Final Thoughts

Scot Tolman Thoughts on Breeding

From the Editor

The end of 2022 comes with a bittersweet end to a beloved chapter.

This year, Scot enlightened us with heart-felt and witty tales of inspiration founded on honesty and realism, giving us all an insight into the rigors, challenges, and rewards of this warmblood breeding industry in North America. There were highs, and there were lows. We joined him every step of the way, empathizing, sympathizing, and reflecting on our own breeding and personal life experiences. Scot wraps up his column with yet another thought-provoking piece addressing a critical (and unaddressed) topic in North American breeding: Breeder Recognition.


Thank you, Scot, for your contributions to our readership this year! We wish you nothing but good luck in your future endeavors.

As I begin my last column for WarmbloodBreeding.com, I’d like, firstly, to thank Anna and Nat for the opportunity to share some of my thoughts over the past year and be part of the inaugural year of this site. Secondly, I’d like to end my tenure writing for this important informational tool by jumping back onto my soapbox to make a plea for more recognition of North American breeders.

There are many reasons North America will have difficulty matching, let alone surpassing, our European counterparts in Warmblood breeding, ie, the sheer size of our countries, the lack of an accredited educational system and certification for trainers, lack of access to people to effectively start young horses, the European “imported” label bias, etc. Many of these things will take generations of purposeful effort to overcome, and some, such as the size of the US and Canada, will never change. One thing we can change with minimal effort and almost no monetary investment nor systemic threat to the financial apparatus that controls much of the Warmblood market in North America is more recognition for our breeders.

During the Dressage at Devon breed show, North America’s most prestigious platform for showcasing our breeding efforts, I received a text from my good friend Judy Reggio, who was in attendance. She was flabbergasted that none of the announcements nor written material mentioned the horses’ breeding, let alone any mention of the breeders.

Let’s imagine for a minute that my occupation is pie baker instead of horse breeder. Someone comes to me and orders a Tolman’s Strawberry-Rhubarb Crumb Pie to take to a holiday function. He or she pays a fair price for the pie, brings it to the event, and calls it a Country Crumble Fruit Pie. That’s fine. You paid for the pie; you can change the name. People at the event love this pie. They know the owner of the pie isn’t the baker of the pie, but they don’t care. It’s delicious. They just want to eat it. The person who bought the pie from me doesn’t bother mentioning who did, indeed, create this pie, and who would know that the buyer has changed the name to exclude any reference to me. He or she even leads them to believe that the pie is imported at great cost and prestige. On top of that, this event is being televised for a holiday special, and there are a number of close-ups of the owner and the pie. The credits roll at the end, and the purchaser is listed as contributing this fantastic dessert. Social media goes crazy. “My” pie goes viral. It’s a huge hit. Suddenly, every time this person is invited to a similar event, the host requests another Fruit Crumble Pie. How many lost opportunities are there in this sequence of events for me, the creator of this pie, to get some recognition and garner some well-deserved accolades for my pie-baking business?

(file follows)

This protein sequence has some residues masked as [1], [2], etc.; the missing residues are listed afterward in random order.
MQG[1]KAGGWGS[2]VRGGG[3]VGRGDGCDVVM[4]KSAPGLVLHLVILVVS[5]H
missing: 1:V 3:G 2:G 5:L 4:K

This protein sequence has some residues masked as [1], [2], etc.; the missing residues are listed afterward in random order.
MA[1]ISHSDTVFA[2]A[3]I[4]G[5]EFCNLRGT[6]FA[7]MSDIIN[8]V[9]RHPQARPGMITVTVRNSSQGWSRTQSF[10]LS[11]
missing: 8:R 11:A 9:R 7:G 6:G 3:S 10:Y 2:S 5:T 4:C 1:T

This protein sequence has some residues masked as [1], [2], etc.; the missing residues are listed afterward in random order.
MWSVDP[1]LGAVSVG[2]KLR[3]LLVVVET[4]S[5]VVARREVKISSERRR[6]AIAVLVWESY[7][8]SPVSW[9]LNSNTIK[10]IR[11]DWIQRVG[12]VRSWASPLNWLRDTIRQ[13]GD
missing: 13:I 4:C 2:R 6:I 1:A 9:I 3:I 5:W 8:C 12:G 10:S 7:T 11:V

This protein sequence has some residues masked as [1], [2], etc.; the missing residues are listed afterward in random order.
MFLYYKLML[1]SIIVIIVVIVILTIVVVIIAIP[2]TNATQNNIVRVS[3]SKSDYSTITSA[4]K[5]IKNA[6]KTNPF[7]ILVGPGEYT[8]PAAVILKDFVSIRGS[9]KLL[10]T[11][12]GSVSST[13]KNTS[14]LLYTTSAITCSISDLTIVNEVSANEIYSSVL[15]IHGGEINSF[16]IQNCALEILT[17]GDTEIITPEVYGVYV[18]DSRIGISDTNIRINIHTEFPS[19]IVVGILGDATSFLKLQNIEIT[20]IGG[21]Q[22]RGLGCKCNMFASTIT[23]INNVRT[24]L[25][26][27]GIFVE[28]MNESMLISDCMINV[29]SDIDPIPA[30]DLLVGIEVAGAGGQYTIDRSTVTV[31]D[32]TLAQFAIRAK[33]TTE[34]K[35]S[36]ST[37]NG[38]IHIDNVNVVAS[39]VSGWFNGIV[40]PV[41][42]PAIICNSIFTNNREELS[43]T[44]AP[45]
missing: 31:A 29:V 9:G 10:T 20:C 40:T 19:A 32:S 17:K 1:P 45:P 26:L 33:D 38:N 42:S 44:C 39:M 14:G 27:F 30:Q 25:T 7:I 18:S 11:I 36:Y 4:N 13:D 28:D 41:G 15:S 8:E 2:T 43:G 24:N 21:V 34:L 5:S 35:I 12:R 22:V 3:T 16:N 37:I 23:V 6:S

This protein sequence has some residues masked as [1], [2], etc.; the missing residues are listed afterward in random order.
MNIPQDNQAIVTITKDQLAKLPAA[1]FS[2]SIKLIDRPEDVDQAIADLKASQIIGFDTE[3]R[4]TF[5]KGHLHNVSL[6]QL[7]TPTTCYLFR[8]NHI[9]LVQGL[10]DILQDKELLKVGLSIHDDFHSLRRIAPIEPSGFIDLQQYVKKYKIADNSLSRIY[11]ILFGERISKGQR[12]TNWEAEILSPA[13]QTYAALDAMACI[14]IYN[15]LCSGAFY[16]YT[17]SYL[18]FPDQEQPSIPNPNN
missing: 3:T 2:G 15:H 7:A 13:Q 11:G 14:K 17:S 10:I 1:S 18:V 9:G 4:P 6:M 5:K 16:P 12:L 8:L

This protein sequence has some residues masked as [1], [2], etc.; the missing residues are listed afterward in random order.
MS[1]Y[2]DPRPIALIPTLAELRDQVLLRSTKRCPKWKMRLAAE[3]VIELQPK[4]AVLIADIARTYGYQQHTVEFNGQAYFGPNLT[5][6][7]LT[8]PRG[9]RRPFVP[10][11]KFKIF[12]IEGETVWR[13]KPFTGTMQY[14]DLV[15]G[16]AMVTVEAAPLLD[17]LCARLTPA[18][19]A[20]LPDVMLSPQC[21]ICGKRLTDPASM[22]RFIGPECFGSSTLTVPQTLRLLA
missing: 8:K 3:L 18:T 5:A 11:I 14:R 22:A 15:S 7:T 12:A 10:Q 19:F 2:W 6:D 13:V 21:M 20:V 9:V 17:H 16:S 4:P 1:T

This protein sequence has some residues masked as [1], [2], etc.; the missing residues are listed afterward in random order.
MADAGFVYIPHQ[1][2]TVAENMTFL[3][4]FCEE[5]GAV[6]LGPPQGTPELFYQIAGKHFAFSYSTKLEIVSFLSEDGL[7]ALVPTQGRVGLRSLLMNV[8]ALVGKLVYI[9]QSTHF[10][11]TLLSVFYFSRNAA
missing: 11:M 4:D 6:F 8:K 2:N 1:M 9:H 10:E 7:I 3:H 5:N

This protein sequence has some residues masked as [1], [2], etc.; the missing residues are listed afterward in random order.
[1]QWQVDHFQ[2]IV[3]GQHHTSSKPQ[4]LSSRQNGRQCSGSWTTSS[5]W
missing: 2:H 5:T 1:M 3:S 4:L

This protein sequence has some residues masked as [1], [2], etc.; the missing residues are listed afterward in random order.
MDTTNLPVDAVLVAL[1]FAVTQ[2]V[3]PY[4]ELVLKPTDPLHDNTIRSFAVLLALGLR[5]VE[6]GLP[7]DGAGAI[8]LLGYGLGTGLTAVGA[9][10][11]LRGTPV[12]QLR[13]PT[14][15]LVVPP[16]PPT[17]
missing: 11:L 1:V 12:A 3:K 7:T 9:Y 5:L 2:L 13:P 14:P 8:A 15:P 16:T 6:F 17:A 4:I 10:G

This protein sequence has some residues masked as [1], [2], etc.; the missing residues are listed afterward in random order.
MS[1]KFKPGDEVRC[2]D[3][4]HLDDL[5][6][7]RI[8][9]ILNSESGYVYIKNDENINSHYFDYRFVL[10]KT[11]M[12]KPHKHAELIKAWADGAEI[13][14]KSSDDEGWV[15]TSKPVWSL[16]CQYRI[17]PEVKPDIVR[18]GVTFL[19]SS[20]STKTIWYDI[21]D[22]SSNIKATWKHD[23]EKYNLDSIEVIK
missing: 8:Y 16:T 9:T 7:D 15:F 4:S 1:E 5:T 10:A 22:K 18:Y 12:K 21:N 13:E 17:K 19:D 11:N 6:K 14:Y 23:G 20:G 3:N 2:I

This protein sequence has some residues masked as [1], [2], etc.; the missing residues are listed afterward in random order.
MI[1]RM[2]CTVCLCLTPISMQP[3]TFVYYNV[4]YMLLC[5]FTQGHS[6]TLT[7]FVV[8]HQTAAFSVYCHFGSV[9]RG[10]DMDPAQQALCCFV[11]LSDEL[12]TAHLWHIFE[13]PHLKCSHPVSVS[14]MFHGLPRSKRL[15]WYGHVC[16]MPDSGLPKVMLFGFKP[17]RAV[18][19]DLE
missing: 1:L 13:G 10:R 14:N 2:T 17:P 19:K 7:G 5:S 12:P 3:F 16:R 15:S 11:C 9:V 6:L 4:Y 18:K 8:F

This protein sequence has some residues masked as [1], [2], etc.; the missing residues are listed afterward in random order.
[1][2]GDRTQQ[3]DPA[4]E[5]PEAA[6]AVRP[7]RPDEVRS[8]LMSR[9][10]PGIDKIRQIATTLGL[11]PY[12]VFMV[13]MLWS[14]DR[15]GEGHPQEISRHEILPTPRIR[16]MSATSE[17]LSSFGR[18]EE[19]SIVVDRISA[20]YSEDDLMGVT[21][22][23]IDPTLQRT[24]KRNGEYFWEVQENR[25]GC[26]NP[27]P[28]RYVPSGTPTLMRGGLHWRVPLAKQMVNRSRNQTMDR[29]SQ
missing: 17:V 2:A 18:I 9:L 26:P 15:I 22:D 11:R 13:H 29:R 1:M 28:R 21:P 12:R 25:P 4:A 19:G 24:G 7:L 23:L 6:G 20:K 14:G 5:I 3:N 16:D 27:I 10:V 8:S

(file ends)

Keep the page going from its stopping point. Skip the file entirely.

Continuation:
I fully realize that a breeder does not “make” the Grand Prix horse, but, on the flip side, there wouldn’t be a Grand Prix horse without a breeder. I also realize the absence of an accredited, progressive program to certify and identify trainers is undoubtedly a bigger issue than not recognizing the breeder. But, damn it, it pisses me off.

At almost any European show, the breeders are recognized both in print and in announcements. Helgstrand and other major stallion owners have contractual arrangements with many top breeders to have first dibs on their foals. Schockemohle regularly holds ceremonies for the

breeders of the top horses at his events. All of the major studbooks call the breeders out to the center of the ring, along with the owners, when their stallions are approved. These may seem like small, inexpensive, seemingly insignificant moments of recognition, but moments like this give a very public face to the importance of the breeders’ contributions to successful horses.

These moments rarely happen in North America. Breeders are left to do their own promotion, post a comment with the breeding on social media when a rider or owner celebrates the success of his or her horse, etc. It gets old. Sometimes, I feel as if I’m the poor farmer in New Hampshire jumping up and down with his hand raised, trying to get anyone’s attention to fight for a little recognition for the decision making that went into creating this special horse. And, after 30-plus years of breeding dressage horses, if I feel this way, I can only imagine how those of you with smaller programs or just starting out feel.

We are lucky. Or, I should say, Carol and I have created our own luck. We’ve been doing this successfully for a long time, I have a huge social media following, I’m not afraid of self promotion, and we’ve developed a reputation that gets recognition more than the average breeder. This is a war I’ve been waging for over thirty years, however. There is no reason our major North American publications, websites, breed shows, and competitions couldn’t at least mention a horse’s breeding and who is responsible for that breeding. It would cost a little extra ink, a few extra pixels on a computer screen, and one more exhalation of an announcer’s breath. That’s it.